“Profane Fire At The Altar Of The Lord” by Dennis W. Maley

Genre:          Historical FictionProfane Fires
Publisher:    Jublio
Pub. Date:    January 25, 2018

This tongue in cheek historical fictional takes place in Europe during the 1600s, and is a fun- and fact-filled piece of work. The protagonist is a Jewish dwarf named David Reuveni, a real historical person, who cons European Jews into believing that he’s the Messiah.  He hires an actor, Diogo Pires, another real person (who is always on the run from one country to another, usually for sleeping with the wrong woman), to aid him with his deception.  They both become rich in this scam. When the two first meet on a ship, Diogo comes close to stabbing David because he calls Diogo a Marrano.  Digio demands an apology because that is what they call Christian Jews in Portugal. Pig.”  David thinks “this is a man with a hidden past.  Perhaps he can be of value to me.”  The novel wears a coat of black humor.  It speaks of greed, manipulation, and religion.  I see these characters as a shrewd, not so nice, version of an “Abbott and Costello” act, especially when the protagonists are in the company of sultry ladies whom they are trying to impress.

There are many real historical characters thrown into the plot.  The author, Dennis W. Maley, had me google to see if Cristoforo Colombo aka Christopher Columbus was really a Marrano, meaning a Jew who is forced to convert and secretly practices Judaism.  I learned that this might be true.  Several chapters or pieces of vignettes on other real historical names are tossed around freely in this book:

  • Sir Thomas Malloy: The radical English writer who wrote and died in prison
  • French King Francis I: He was also King Consort of Scotland as a result of his willing marriage to Mary, Queen of Scots
  • King Henry VIII and Anne Boleyn: Their marriage caused the first break between the Church of England and Rome
  • Martin Luther: The German Protestant reformer
  • William Tyadle: The leading figure in Protestant reform

The reader will learn that Canon law forbids Christians to charge interest on a loan, so they would hire Jews to do so for them.  It has been suggested that this was the beginning of the banking industry.  And let’s not forget the infamous “Fountain of Youth” that all seemed to be trying to locate.   It is amazing how Maley juggled all these figures together so the reader gets the full picture of the happenings that change the religious world.  He manages to personalize the facts so they aren’t dull.  Plus, he works hard to keep his story a fun read.  But still, I often felt like I was in the middle of a history book.  Because there truly is so much more historical information packed into the novel that I haven’t even mentioned.   There are too many names and affairs and marriages and deaths to keep up with.  For instance, in the “War of the Roses,” which was a series of wars for control of the throne of England, I didn’t care that the war ended when “Henry number seven bedded Elizabeth of York.”  I wish he cut some of the facts out because I felt eager to get back to the perils of the quirky narrators, David and Diogo, the two scheming delightfully unlikable protagonists.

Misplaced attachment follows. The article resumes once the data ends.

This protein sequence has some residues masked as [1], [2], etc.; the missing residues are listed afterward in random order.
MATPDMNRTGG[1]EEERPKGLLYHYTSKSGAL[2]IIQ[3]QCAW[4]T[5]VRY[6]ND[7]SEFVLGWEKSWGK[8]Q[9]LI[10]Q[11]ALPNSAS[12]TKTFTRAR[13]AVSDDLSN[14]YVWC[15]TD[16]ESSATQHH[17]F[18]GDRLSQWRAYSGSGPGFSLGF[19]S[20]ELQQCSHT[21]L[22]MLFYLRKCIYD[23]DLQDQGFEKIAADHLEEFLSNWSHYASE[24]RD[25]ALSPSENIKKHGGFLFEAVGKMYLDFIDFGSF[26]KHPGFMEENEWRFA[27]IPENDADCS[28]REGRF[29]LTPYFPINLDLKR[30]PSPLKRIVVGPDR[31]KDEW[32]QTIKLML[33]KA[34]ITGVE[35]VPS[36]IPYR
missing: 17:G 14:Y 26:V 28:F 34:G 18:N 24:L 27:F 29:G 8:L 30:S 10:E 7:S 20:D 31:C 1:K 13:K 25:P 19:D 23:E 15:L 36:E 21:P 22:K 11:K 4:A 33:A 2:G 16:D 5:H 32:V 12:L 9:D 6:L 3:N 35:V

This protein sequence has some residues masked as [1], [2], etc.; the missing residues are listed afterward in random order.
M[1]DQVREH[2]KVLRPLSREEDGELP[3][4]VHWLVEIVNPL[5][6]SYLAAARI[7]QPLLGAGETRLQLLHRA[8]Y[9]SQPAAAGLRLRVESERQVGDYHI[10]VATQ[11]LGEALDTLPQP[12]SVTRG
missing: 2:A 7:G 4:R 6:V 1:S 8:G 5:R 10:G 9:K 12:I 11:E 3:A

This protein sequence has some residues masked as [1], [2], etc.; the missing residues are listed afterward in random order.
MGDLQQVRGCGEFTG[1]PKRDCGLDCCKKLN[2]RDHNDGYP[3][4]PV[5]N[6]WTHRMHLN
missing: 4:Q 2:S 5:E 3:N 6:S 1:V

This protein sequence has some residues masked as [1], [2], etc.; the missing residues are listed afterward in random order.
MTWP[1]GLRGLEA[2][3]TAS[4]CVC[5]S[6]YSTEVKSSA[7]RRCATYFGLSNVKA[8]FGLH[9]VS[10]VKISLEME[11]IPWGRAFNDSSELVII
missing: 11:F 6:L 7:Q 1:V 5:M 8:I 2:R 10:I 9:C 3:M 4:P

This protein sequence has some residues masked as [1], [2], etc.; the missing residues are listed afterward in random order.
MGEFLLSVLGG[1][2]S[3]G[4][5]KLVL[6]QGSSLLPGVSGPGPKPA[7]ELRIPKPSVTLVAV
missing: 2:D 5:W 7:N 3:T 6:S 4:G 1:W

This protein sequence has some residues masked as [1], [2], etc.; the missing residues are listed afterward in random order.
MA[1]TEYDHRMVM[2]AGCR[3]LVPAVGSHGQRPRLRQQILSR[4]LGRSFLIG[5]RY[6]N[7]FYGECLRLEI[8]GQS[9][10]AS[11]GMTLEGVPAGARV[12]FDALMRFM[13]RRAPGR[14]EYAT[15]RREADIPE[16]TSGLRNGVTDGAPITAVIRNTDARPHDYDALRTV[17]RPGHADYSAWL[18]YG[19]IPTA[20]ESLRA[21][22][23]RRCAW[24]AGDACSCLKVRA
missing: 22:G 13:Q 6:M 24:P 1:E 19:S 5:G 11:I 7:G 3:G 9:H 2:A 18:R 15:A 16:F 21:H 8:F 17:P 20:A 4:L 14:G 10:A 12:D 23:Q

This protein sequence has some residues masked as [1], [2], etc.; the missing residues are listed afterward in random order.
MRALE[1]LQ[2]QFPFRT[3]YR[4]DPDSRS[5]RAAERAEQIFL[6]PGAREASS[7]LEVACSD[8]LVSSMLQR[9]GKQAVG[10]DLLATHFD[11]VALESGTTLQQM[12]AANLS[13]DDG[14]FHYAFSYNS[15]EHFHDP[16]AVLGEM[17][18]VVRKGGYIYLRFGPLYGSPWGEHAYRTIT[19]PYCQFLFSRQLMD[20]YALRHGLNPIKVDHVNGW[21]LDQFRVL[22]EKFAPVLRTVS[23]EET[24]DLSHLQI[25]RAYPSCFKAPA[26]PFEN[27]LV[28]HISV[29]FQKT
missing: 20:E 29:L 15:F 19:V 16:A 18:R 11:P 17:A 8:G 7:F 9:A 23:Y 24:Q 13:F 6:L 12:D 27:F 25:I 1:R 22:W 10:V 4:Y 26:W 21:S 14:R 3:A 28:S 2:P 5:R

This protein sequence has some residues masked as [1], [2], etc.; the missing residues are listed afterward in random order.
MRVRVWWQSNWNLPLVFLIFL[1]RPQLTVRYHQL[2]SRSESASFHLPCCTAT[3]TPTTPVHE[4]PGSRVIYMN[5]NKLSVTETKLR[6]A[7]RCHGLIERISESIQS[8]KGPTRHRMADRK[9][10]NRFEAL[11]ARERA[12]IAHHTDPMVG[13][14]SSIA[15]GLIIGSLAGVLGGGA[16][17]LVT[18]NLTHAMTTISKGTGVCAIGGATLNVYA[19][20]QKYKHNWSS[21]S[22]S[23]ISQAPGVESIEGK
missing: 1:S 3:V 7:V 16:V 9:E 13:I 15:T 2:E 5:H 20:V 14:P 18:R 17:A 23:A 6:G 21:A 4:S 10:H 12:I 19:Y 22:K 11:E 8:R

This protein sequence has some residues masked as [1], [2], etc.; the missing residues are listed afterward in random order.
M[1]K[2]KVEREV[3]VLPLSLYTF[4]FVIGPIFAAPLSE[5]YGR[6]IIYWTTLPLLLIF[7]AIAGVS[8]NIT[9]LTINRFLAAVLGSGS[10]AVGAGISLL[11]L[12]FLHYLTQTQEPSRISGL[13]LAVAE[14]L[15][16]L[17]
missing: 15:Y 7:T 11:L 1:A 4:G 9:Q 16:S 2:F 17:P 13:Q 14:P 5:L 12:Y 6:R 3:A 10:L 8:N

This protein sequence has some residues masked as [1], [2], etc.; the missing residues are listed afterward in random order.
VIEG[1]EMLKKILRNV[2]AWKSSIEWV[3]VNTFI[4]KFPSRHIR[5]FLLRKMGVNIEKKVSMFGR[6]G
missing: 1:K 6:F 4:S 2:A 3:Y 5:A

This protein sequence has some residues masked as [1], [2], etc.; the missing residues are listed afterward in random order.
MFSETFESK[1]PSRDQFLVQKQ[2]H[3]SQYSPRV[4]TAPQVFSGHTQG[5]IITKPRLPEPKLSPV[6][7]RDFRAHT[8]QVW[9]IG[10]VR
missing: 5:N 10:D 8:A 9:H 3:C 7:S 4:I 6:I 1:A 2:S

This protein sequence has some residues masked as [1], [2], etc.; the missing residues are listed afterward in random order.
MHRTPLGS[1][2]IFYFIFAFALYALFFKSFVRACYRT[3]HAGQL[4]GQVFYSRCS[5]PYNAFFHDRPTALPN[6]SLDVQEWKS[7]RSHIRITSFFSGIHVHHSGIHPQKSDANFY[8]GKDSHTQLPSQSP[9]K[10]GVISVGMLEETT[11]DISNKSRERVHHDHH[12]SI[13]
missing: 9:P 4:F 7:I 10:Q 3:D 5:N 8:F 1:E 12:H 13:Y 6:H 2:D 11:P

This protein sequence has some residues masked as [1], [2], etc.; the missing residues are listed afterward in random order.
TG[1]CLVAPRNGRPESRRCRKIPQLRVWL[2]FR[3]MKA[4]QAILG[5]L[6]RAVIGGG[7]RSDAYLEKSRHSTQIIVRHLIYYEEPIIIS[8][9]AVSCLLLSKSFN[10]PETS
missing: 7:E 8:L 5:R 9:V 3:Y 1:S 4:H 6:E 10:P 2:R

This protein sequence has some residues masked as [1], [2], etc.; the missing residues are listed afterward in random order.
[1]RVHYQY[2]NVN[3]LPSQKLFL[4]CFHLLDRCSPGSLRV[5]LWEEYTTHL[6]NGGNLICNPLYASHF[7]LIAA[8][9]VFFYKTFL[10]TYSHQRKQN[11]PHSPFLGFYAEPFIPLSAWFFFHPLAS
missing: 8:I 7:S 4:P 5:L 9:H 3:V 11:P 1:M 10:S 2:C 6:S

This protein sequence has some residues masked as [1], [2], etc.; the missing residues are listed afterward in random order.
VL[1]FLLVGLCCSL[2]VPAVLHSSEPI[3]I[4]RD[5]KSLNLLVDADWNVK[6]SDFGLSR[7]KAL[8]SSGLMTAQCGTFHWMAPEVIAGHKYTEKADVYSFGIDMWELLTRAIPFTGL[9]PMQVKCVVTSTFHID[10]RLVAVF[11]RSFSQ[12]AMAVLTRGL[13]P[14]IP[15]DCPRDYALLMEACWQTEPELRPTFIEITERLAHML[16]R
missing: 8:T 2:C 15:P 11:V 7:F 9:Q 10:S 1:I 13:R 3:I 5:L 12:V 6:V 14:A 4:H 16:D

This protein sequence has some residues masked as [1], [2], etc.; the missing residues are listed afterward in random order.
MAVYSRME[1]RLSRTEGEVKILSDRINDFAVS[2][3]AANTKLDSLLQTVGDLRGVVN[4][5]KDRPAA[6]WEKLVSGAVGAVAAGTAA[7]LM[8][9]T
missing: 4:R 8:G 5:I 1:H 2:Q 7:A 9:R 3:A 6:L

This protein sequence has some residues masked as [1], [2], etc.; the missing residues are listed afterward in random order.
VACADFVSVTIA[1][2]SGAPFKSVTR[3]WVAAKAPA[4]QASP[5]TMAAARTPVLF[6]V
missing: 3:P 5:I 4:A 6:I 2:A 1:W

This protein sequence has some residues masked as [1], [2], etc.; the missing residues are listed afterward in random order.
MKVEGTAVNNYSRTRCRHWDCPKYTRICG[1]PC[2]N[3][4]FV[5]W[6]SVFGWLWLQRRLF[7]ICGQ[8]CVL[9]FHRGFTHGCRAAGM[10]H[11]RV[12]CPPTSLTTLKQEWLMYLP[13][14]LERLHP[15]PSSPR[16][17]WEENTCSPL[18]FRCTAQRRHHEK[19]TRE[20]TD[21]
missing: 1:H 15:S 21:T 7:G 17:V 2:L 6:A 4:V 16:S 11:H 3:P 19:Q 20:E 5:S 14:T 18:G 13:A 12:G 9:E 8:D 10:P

Even though the history lesson is a little too long for my taste, this is a very funny book.  Be prepared to laugh a lot.  Maley writes, “Destruction awaits the Muslim Turks if Christendom joins with his powerful desert tribe. But why hurry? The food and beds are warm, the ladies plump and willing.”   When he requested that I review his novel, “Profane Fire at the Altar of the Lord,” the author shared with me that it “is what would be on reality TV if they had TV in the 16th century.”  This is a great comparison.  I can see our swindlers, attention seekers that they are, puffing out their chests for the cameras. There is enough fame-seeking in those two characters to fit right in with Keeping Up with the Kardashians.”

I found myself smiling a lot in this book.  David is surprised to discover that the leaders of the world may also be liars (no surprise to 2017 readers).  He is tired of all the nonsense and becoming fearful of exposure.  This prompts him to attempt to change his ways, though he does not succeed.  He cannot help himself.   David even lies to animals. “What am I doing now, he asked himself, lying to a horse?”  To further complicate truth-telling, Diogo comes to feels it is his turn to be the Messiah.  Again, making me think of the many Reality TV shows that are currently bombarding our brains, begging the viewer to wonder who is the show’s true star.  So, the scam continues. (The next sentence is a potential spoiler.)  I did not care for the ending of this novel, but that may be because I became very fond of the swindlers.

In Acknowledgements, the author states, “This book’s purpose is to entertain.  I am not a historian.”  Still, his work seems well-researchedThe references he cites are impressive.    Just do not take anything, especially the religious references, too seriously.  If you are a historian, you will devour all the facts found in this book.  If you are not, but enjoy historical fiction that is expertly written in black humor you will also enjoy the tale. Just wait until you read about David’s female encounter towards the end of the book.   I am still laughing.  Maley seemed to be having as much fun writing the book as I did reading it.

Purchase here: http://maleybooks.com/#

The author reached out to me to review this book.

Find all my book reviews at:
https://twitter.com/neesrecord
https://www.goodreads.com/review/list/4793025-martie-nees-record?shelf=read

 

 

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